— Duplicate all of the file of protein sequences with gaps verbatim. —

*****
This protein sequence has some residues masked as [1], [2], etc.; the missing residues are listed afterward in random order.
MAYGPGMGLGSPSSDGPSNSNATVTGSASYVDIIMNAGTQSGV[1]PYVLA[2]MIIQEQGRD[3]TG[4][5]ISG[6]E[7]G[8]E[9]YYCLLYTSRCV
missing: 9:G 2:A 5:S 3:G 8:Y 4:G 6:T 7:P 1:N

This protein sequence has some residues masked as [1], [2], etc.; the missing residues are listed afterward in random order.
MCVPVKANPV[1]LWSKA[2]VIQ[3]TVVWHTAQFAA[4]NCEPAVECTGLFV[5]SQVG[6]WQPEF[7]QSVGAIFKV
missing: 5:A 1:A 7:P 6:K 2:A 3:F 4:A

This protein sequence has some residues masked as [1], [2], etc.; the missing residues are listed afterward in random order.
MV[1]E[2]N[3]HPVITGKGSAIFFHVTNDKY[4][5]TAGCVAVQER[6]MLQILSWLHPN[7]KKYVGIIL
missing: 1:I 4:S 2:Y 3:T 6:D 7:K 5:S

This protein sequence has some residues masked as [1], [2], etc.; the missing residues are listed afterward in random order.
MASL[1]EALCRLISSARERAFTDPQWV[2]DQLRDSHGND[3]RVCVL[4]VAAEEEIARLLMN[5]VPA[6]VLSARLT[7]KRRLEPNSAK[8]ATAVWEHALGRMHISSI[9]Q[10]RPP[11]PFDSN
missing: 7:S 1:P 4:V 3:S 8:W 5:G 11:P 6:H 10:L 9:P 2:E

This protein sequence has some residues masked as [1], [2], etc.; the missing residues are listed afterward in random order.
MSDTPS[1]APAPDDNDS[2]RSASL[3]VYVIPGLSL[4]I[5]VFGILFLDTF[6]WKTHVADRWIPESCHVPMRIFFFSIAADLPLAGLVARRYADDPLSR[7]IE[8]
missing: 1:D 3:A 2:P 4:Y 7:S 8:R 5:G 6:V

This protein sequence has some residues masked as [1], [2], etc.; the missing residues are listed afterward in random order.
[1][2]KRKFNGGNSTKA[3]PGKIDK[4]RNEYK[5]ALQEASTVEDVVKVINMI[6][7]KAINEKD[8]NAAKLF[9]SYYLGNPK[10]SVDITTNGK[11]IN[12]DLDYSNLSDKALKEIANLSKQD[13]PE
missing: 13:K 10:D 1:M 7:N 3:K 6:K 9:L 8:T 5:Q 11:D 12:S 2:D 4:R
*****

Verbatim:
This protein sequence has some residues masked as [1], [2], etc.; the missing residues are listed afterward in random order.
MAYGPGMGLGSPSSDGPSNSNATVTGSASYVDIIMNAGTQSGV[1]PYVLA[2]MIIQEQGRD[3]TG[4][5]ISG[6]E[7]G[8]E[9]YYCLLYTSRCV
missing: 9:G 2:A 5:S 3:G 8:Y 4:G 6:T 7:P 1:N

This protein sequence has some residues masked as [1], [2], etc.; the missing residues are listed afterward in random order.
MCVPVKANPV[1]LWSKA[2]VIQ[3]TVVWHTAQFAA[4]NCEPAVECTGLFV[5]SQVG[6]WQPEF[7]QSVGAIFKV
missing: 5:A 1:A 7:P 6:K 2:A 3:F 4:A

This protein sequence has some residues masked as [1], [2], etc.; the missing residues are listed afterward in random order.
MV[1]E[2]N[3]HPVITGKGSAIFFHVTNDKY[4][5]TAGCVAVQER[6]MLQILSWLHPN[7]KKYVGIIL
missing: 1:I 4:S 2:Y 3:T 6:D 7:K 5:S

This protein sequence has some residues masked as [1], [2], etc.; the missing residues are listed afterward in random order.
MASL[1]EALCRLISSARERAFTDPQWV[2]DQLRDSHGND[3]RVCVL[4]VAAEEEIARLLMN[5]VPA[6]VLSARLT[7]KRRLEPNSAK[8]ATAVWEHALGRMHISSI[9]Q[10]RPP[11]PFDSN
missing: 7:S 1:P 4:V 3:S 8:W 5:G 11:P 6:H 10:L 9:P 2:E

This protein sequence has some residues masked as [1], [2], etc.; the missing residues are listed afterward in random order.
MSDTPS[1]APAPDDNDS[2]RSASL[3]VYVIPGLSL[4]I[5]VFGILFLDTF[6]WKTHVADRWIPESCHVPMRIFFFSIAADLPLAGLVARRYADDPLSR[7]IE[8]
missing: 1:D 3:A 2:P 4:Y 7:S 8:R 5:G 6:V

This protein sequence has some residues masked as [1], [2], etc.; the missing residues are listed afterward in random order.
[1][2]KRKFNGGNSTKA[3]PGKIDK[4]RNEYK[5]ALQEASTVEDVVKVINMI[6][7]KAINEKD[8]NAAKLF[9]SYYLGNPK[10]SVDITTNGK[11]IN[12]DLDYSNLSDKALKEIANLSKQD[13]PE
missing: 13:K 10:D 1:M 7:N 3:K 6:K 9:L 8:T 5:Q 11:D 12:S 2:D 4:R